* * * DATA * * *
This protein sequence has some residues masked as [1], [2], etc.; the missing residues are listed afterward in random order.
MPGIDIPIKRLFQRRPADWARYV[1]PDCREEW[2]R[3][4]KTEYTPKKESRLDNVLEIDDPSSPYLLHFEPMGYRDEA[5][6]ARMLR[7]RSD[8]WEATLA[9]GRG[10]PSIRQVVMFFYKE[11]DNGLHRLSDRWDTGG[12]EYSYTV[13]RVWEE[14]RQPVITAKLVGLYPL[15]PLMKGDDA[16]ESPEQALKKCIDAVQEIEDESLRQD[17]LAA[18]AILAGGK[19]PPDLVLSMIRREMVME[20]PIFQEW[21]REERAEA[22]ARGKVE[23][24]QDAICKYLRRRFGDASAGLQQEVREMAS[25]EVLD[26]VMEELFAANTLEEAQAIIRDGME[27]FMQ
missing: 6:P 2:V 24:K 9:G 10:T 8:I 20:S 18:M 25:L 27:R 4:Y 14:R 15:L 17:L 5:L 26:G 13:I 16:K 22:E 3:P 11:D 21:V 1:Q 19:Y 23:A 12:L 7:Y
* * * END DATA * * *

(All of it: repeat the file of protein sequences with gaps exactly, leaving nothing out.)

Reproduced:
This protein sequence has some residues masked as [1], [2], etc.; the missing residues are listed afterward in random order.
MPGIDIPIKRLFQRRPADWARYV[1]PDCREEW[2]R[3][4]KTEYTPKKESRLDNVLEIDDPSSPYLLHFEPMGYRDEA[5][6]ARMLR[7]RSD[8]WEATLA[9]GRG[10]PSIRQVVMFFYKE[11]DNGLHRLSDRWDTGG[12]EYSYTV[13]RVWEE[14]RQPVITAKLVGLYPL[15]PLMKGDDA[16]ESPEQALKKCIDAVQEIEDESLRQD[17]LAA[18]AILAGGK[19]PPDLVLSMIRREMVME[20]PIFQEW[21]REERAEA[22]ARGKVE[23][24]QDAICKYLRRRFGDASAGLQQEVREMAS[25]EVLD[26]VMEELFAANTLEEAQAIIRDGME[27]FMQ
missing: 6:P 2:V 24:K 9:G 10:T 8:I 20:S 18:M 25:L 27:R 4:Y 14:R 15:L 17:L 5:L 26:G 13:I 16:K 22:E 3:P 11:D 21:V 1:Q 19:Y 23:A 12:L 7:Y